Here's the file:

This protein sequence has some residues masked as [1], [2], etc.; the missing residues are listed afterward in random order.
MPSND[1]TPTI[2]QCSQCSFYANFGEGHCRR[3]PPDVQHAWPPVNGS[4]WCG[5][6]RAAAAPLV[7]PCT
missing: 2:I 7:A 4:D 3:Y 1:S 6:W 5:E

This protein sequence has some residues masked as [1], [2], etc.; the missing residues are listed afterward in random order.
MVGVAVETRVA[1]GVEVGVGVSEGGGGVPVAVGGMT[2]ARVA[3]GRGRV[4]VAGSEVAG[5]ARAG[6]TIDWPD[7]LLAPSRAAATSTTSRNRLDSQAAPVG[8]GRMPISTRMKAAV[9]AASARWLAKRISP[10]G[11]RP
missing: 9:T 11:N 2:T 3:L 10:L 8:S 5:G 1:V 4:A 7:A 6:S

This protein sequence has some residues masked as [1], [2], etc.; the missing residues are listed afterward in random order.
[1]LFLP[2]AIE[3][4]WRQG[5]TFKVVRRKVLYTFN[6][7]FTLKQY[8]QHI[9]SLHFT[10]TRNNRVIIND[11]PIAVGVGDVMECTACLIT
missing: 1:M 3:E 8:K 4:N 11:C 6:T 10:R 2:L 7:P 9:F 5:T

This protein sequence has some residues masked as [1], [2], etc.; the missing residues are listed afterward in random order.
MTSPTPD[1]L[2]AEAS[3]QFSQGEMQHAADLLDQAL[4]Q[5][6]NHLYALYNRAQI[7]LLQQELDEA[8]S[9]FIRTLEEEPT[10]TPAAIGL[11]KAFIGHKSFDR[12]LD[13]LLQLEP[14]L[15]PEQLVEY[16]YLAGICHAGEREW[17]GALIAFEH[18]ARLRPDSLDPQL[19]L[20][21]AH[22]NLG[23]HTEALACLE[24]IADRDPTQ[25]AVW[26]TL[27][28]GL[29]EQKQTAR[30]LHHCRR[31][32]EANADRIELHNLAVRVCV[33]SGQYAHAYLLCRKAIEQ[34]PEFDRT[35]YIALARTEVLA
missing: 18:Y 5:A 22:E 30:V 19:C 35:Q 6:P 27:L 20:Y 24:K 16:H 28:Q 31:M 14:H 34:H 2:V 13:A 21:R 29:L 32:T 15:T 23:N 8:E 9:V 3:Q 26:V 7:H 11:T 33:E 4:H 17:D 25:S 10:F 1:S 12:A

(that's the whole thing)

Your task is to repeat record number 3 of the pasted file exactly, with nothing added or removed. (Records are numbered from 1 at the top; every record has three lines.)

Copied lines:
This protein sequence has some residues masked as [1], [2], etc.; the missing residues are listed afterward in random order.
[1]LFLP[2]AIE[3][4]WRQG[5]TFKVVRRKVLYTFN[6][7]FTLKQY[8]QHI[9]SLHFT[10]TRNNRVIIND[11]PIAVGVGDVMECTACLIT
missing: 1:M 3:E 8:K 4:N 11:C 6:T 10:R 2:L 7:P 9:F 5:T